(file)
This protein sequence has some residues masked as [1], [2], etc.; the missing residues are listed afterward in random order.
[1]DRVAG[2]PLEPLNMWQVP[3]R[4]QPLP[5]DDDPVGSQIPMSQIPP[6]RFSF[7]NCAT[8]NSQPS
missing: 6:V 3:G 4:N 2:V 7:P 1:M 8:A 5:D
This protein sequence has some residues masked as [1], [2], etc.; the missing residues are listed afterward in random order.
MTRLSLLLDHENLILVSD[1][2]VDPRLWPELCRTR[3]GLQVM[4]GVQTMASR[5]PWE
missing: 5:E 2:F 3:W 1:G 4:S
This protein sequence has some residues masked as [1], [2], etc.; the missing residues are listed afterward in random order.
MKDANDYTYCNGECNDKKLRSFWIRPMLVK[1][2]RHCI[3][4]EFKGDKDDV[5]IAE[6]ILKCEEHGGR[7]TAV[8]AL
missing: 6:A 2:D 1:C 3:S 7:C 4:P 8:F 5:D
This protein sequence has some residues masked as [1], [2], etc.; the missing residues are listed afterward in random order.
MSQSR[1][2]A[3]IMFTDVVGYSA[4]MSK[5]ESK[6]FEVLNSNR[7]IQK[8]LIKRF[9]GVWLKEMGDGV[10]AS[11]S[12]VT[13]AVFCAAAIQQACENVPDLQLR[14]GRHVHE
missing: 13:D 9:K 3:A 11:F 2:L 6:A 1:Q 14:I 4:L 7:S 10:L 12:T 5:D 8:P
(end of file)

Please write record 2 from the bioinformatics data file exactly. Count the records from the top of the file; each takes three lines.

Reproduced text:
This protein sequence has some residues masked as [1], [2], etc.; the missing residues are listed afterward in random order.
MTRLSLLLDHENLILVSD[1][2]VDPRLWPELCRTR[3]GLQVM[4]GVQTMASR[5]PWE
missing: 5:E 2:F 3:W 1:G 4:S